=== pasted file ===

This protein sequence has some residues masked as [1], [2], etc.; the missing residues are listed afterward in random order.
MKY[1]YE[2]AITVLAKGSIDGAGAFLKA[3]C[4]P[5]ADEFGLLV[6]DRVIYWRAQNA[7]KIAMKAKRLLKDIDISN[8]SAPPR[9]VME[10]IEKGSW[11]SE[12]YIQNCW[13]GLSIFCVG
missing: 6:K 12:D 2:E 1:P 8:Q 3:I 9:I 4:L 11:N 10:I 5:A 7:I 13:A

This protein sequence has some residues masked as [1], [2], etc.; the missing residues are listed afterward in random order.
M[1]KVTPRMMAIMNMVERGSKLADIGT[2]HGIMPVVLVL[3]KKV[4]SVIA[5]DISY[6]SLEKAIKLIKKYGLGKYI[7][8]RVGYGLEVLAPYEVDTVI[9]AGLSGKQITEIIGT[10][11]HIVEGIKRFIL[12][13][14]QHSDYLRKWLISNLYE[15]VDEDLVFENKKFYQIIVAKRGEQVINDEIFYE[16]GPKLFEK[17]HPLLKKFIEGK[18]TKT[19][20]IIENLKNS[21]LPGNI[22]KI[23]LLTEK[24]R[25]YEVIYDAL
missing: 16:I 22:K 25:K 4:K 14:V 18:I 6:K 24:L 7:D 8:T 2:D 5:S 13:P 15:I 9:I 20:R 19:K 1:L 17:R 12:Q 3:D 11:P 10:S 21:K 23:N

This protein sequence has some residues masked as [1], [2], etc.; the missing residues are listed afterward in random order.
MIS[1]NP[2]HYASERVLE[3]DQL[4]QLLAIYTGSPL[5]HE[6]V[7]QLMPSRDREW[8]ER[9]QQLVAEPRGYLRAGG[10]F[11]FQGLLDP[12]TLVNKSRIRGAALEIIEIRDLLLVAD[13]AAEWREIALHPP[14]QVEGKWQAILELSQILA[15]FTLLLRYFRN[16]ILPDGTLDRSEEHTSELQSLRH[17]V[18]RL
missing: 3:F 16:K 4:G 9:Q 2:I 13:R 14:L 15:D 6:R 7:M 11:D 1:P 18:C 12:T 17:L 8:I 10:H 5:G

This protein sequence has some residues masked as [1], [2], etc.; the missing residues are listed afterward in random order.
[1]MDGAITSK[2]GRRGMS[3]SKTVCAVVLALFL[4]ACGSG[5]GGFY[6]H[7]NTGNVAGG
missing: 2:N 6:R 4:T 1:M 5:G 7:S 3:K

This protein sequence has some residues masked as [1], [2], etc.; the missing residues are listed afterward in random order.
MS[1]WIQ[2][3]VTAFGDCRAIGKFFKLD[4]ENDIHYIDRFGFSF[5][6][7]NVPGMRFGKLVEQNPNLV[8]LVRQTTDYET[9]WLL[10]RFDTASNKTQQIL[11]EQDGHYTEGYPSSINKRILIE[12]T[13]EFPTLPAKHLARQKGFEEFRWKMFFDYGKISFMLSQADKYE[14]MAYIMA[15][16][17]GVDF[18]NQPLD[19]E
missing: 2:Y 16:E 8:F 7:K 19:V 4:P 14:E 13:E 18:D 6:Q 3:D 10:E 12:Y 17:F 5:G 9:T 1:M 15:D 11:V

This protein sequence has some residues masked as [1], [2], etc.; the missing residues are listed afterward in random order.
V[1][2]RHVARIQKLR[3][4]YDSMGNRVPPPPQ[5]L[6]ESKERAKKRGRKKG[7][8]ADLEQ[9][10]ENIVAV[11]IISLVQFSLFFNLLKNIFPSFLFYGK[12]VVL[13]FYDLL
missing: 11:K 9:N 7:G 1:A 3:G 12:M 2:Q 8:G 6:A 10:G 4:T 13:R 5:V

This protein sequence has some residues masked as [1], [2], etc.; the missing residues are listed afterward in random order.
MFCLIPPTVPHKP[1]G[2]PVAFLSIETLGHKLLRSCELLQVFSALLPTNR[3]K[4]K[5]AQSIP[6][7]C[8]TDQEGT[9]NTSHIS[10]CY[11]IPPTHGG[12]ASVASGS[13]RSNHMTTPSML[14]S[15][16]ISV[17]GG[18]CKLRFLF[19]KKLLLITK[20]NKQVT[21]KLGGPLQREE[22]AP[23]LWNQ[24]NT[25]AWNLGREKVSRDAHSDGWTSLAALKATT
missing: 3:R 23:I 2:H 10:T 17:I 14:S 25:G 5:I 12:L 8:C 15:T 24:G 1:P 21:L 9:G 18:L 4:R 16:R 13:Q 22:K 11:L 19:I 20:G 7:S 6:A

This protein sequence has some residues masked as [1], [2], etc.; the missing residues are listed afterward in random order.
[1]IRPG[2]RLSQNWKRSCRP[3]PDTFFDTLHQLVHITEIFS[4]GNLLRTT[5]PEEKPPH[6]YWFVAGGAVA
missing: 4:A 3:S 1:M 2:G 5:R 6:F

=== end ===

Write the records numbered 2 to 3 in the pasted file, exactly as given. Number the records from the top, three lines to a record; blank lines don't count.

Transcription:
This protein sequence has some residues masked as [1], [2], etc.; the missing residues are listed afterward in random order.
M[1]KVTPRMMAIMNMVERGSKLADIGT[2]HGIMPVVLVL[3]KKV[4]SVIA[5]DISY[6]SLEKAIKLIKKYGLGKYI[7][8]RVGYGLEVLAPYEVDTVI[9]AGLSGKQITEIIGT[10][11]HIVEGIKRFIL[12][13][14]QHSDYLRKWLISNLYE[15]VDEDLVFENKKFYQIIVAKRGEQVINDEIFYE[16]GPKLFEK[17]HPLLKKFIEGK[18]TKT[19][20]IIENLKNS[21]LPGNI[22]KI[23]LLTEK[24]R[25]YEVIYDAL
missing: 16:I 22:K 25:K 4:K 14:V 18:I 6:K 24:L 7:D 8:T 2:D 5:S 13:P 15:I 9:I 20:R 19:K 1:L 17:R 12:Q 3:D 11:P 10:S 21:K 23:N

This protein sequence has some residues masked as [1], [2], etc.; the missing residues are listed afterward in random order.
MIS[1]NP[2]HYASERVLE[3]DQL[4]QLLAIYTGSPL[5]HE[6]V[7]QLMPSRDREW[8]ER[9]QQLVAEPRGYLRAGG[10]F[11]FQGLLDP[12]TLVNKSRIRGAALEIIEIRDLLLVAD[13]AAEWREIALHPP[14]QVEGKWQAILELSQILA[15]FTLLLRYFRN[16]ILPDGTLDRSEEHTSELQSLRH[17]V[18]RL
missing: 3:F 16:K 4:G 9:Q 2:I 13:R 14:L 15:D 6:R 7:M 11:D 1:P 18:C 12:T 17:L 8:I 10:H 5:G